Artwork Description

Oil on stretched canvas, ready to hang.

Signed with a certificate of authenticity.

Finished today! 🙌🦋🙌
‘Mary Ann Bugg’
2021 September
Who is she?
Mary Ann Bugg, the Aboriginal bushranger erased from Australian folklore.

Proud Worimi woman, mother of an estimated fifteen children, and one of the country’s first female bushrangers, Mary Ann Bugg more than deserves her own place in history. Since her rise to fame in the 1860s for her role in the legend of Captain Thunderbolt, famously the last of New South Wales’ bushrangers, Mary Ann has been both obscured and sensationalised within the historic record. Until recently, it was rare to find a version of her story where Thunderbolt was not the focus. [1]

Mary Ann Bugg doesn't fit the stereotype of a 19th-century woman.

Often dressed in men's clothes, she was an expert horse rider and skilled bush navigator who roamed with her partner across NSW as he robbed travellers, stations, pubs and stores while eluding police.

Most history books mention her as the partner of the infamous Captain Thunderbolt, the "gentleman bushranger" famed for escaping from jail on Cockatoo Island — but Mary Ann has every claim to being just as iconic.

Mary Ann was a proud Worimi woman, born of an Indigenous mother and convict father near Gloucester on the mid-north coast of NSW.

In 1860 she met Thunderbolt, whose real name was Fred Ward. Before his capture in 1870, she acted as his scout, informer, lover and confidante and bore him three children.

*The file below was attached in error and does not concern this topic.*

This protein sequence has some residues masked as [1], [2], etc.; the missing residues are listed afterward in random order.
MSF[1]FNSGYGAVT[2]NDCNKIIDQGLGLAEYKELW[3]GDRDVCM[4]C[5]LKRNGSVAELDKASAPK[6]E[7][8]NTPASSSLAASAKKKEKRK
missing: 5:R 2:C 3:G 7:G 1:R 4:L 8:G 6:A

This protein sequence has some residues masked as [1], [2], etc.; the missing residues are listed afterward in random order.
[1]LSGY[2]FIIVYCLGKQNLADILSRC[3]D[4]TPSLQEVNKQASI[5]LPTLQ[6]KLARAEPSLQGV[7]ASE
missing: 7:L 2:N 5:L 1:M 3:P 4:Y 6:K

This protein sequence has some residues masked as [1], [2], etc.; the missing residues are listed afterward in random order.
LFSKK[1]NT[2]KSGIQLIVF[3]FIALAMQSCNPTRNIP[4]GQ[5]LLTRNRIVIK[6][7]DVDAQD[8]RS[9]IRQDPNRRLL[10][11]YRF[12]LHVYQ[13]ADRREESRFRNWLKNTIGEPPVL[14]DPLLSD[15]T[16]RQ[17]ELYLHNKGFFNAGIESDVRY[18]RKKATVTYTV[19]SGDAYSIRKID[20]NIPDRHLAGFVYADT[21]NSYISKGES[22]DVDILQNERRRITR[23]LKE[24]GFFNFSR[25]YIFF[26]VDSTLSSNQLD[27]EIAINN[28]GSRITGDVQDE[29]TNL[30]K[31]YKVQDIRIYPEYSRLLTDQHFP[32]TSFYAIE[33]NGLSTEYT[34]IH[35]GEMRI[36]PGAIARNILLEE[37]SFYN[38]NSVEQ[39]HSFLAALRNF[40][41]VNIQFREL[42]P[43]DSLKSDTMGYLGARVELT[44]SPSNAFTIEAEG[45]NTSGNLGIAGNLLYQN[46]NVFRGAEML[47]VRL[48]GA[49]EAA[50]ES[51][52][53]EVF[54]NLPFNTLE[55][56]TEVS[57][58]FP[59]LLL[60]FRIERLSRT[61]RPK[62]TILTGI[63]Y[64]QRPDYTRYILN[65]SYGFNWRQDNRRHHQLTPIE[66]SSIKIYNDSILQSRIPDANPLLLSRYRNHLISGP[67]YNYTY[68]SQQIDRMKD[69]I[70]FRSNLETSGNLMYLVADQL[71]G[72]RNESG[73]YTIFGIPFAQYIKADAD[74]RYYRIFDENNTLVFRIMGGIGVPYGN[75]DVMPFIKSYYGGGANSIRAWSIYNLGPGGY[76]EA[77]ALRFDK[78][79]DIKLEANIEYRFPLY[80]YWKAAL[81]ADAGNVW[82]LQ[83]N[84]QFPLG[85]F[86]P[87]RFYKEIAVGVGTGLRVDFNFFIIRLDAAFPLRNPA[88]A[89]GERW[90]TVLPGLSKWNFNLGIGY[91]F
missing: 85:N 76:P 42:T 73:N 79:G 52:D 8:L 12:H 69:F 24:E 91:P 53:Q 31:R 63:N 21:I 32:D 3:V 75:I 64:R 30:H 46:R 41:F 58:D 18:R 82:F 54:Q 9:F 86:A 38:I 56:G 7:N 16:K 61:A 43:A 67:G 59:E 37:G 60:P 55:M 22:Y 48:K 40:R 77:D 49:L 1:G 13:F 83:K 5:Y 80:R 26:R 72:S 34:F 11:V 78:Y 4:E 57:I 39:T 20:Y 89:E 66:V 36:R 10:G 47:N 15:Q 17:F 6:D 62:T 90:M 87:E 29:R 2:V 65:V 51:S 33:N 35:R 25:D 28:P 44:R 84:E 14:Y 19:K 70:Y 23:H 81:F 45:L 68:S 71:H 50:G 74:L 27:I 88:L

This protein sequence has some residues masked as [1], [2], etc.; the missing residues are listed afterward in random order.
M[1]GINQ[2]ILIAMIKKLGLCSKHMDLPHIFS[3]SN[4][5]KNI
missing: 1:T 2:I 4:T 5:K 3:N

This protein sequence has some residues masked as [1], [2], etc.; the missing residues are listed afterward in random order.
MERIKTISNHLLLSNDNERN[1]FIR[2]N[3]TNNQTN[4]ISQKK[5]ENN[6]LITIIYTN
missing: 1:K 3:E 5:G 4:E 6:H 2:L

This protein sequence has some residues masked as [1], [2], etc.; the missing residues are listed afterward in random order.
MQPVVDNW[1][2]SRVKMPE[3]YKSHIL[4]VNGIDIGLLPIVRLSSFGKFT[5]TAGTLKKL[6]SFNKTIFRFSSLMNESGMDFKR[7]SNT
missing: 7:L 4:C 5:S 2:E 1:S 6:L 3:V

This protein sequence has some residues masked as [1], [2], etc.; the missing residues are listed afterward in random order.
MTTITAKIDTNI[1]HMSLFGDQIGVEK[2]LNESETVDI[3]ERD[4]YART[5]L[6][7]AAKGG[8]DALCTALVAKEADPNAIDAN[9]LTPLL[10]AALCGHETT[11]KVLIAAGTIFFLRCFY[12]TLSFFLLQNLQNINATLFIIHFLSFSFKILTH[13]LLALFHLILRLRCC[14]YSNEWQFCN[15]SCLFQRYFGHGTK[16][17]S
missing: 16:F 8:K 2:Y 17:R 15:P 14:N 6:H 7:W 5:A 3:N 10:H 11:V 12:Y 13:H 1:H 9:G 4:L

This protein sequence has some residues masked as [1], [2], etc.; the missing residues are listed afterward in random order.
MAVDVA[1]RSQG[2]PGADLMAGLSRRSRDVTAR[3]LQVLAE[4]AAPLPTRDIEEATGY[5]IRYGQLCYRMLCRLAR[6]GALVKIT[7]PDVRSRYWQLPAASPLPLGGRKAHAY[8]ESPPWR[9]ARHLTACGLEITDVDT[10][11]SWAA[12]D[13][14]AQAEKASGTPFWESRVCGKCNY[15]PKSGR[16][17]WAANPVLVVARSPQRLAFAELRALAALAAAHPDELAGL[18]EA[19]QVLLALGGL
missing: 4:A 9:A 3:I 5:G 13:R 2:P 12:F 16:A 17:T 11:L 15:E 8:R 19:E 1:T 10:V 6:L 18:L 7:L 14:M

She taught the illiterate Thunderbolt to read. She helped provide food and shelter, spread false information to help him stay ahead of the authorities and nursed him back to health after he was shot.

Thunderbolt remains a legend, a popular folk hero and major tourist drawcard in New South Wales, where a highway is named in his honour.

Mary Ann Bugg is less well known and some even say she's been erased from the Thunderbolt legend.

And for one of her biographers, that's part of a bigger problem, where many Aboriginal people responsible for the survival of Australian folk heroes have been airbrushed from the history books.

So I’m going to try to bring her memory back to life!


Absolutely massive canvas! 122 x 91cm Oil on Duck Canvas

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Oil on Duck Canvas

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Stretched and ready to hang

This artwork is currently stretched and ready to hang.

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